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PEDAR: Executive Summary Bridging the Gap
Introduction
High School Coursetaking
Effects of First-Generation Status
Preparation for Postsecondary Education
Postsecondary Enrollment and Performance
Postsecondary Persistence and Attainment
Conclusion
Research Methodology
References
Full Report (PDF)
Executive Summary (PDF)
Introduction


This report examines the high school preparation and postsecondary persistence of first-generation students—those students whose parents had no education beyond high school—and compares them with students whose parents went to college. Previous research has demonstrated that first-generation students exhibit different college enrollment and persistence behaviors than their counterparts whose parents have more education. Such studies found that first-generation students were less likely than their peers to complete advanced mathematics classes in high school. Even among those qualified for college, first-generation students were less likely to enroll in 4-year institutions (Horn and Nuñez 2000). Independent of other relevant demographic, enrollment, and college involvement factors, first-generation status was also found to be negatively associated with students' persistence and attainment (Nuñez and Cuccaro-Alamin 1998).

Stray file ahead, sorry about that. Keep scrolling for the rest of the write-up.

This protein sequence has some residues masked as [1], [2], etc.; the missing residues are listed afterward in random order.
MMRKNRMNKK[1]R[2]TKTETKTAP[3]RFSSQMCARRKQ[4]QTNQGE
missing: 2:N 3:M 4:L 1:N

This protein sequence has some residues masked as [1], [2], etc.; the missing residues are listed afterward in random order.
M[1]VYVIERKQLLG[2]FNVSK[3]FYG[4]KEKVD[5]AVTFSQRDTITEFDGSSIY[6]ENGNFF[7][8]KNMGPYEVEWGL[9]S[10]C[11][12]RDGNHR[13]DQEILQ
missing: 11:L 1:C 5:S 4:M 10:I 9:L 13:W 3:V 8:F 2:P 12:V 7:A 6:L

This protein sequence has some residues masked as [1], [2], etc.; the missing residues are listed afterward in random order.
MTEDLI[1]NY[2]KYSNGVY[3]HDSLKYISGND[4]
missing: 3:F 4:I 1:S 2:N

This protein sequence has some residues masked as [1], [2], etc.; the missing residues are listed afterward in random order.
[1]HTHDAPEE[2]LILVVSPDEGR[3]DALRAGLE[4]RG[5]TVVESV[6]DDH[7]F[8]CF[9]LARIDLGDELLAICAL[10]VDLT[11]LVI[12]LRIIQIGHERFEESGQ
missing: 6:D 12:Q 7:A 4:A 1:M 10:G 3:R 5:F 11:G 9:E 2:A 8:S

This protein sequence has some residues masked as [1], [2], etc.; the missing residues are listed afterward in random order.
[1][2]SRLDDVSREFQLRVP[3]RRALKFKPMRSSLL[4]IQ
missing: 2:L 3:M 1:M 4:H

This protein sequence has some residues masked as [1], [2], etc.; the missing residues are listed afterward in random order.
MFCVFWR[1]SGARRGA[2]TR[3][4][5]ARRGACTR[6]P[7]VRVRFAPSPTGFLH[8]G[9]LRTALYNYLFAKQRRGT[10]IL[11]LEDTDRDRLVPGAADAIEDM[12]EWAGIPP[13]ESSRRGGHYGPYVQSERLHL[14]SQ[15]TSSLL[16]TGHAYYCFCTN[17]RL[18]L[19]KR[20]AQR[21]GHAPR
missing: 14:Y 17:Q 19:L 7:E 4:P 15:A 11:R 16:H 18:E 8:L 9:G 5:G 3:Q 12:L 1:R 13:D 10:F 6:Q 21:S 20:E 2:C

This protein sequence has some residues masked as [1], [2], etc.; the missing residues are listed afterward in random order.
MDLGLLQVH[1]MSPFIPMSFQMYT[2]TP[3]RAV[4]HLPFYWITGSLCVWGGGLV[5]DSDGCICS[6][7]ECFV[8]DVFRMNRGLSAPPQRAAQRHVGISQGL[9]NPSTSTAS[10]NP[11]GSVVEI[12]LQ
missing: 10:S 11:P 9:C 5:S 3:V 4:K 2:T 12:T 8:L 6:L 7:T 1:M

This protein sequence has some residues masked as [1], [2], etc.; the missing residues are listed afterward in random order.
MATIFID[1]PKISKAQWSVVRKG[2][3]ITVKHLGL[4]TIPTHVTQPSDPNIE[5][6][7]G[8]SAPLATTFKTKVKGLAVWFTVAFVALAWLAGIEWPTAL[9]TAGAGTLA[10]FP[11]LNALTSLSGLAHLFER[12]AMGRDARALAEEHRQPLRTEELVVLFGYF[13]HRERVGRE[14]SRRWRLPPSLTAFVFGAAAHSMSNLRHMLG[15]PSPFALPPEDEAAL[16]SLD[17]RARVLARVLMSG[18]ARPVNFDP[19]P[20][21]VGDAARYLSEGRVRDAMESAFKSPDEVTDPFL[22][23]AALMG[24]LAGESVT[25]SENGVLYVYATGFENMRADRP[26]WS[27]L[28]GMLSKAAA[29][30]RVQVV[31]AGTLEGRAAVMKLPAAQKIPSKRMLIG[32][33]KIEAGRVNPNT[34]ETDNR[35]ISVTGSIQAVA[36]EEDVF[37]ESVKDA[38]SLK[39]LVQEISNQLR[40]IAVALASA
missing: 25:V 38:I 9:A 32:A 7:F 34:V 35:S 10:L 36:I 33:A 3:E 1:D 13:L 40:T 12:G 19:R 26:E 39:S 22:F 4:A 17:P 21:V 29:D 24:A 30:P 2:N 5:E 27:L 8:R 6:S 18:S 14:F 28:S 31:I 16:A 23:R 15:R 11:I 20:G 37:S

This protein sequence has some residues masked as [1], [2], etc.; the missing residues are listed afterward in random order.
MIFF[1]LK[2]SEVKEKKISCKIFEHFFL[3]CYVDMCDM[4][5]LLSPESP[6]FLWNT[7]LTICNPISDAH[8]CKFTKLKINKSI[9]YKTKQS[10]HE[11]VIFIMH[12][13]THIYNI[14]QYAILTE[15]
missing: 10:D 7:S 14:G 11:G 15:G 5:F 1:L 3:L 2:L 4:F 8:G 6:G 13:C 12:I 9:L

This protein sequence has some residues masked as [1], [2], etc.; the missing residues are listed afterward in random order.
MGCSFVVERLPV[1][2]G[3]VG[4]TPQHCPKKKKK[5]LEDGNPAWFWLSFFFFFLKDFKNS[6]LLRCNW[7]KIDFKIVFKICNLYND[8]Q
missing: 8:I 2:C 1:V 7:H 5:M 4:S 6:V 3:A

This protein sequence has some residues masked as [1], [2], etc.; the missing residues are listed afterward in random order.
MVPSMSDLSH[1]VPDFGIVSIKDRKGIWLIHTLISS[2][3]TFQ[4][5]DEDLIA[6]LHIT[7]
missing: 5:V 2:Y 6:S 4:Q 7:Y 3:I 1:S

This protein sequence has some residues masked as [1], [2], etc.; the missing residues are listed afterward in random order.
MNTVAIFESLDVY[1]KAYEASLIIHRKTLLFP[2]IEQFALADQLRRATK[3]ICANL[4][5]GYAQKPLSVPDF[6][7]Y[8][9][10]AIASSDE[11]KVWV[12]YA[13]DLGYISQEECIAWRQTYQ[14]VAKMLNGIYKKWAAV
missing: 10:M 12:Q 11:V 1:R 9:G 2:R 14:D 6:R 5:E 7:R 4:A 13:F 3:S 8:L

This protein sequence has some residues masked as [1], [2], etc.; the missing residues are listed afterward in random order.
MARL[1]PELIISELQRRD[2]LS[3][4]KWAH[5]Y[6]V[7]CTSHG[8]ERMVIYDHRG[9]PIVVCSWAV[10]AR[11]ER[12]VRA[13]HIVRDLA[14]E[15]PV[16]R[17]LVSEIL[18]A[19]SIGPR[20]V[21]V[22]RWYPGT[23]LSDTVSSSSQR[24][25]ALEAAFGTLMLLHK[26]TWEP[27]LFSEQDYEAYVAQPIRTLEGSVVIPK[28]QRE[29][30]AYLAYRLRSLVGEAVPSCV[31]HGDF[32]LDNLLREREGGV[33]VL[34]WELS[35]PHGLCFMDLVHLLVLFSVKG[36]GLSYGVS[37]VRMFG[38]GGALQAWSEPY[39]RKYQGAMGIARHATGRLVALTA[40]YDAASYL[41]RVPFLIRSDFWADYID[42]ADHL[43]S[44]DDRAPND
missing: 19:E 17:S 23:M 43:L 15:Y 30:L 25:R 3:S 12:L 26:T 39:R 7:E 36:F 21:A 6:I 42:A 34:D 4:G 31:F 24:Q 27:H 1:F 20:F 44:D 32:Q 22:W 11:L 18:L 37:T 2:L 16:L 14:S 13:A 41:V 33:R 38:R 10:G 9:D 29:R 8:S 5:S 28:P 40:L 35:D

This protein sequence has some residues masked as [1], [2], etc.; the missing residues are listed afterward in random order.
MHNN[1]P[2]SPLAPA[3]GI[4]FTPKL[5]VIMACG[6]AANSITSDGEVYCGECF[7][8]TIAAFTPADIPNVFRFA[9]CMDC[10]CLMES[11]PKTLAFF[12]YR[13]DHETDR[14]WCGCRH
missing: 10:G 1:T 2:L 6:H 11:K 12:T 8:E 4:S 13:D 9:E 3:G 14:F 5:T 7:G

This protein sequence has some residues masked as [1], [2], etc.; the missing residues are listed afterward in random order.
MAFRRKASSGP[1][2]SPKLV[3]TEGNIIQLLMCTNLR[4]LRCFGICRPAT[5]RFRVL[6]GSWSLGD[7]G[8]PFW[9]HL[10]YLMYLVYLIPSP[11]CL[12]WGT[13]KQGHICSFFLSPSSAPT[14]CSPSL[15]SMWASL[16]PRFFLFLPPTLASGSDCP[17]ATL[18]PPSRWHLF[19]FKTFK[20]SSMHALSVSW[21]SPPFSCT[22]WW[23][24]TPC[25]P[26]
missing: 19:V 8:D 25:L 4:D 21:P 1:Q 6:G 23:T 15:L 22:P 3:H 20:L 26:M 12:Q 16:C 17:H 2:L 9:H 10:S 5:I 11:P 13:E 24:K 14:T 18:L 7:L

What has not been well understood, however, is the extent to which the academic preparation of first-generation students in high school affects their persistence and attainment in postsecondary education. The purpose of this report is to examine whether first-generation students who were otherwise equally prepared academically were comparable to students whose parents went to college in terms of their grade-point averages (GPAs), number of remedial courses in postsecondary education, and rates of persistence (that is, whether they were retained at their first institution, had stayed on a persistence track toward the bachelor's degree,1 or had attained a degree). This analysis focuses on a subset of 1995–96 beginning postsecondary students who started their postsecondary education in 4-year institutions.


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National Center for Education Statistics - http://nces.ed.gov
U.S. Department of Education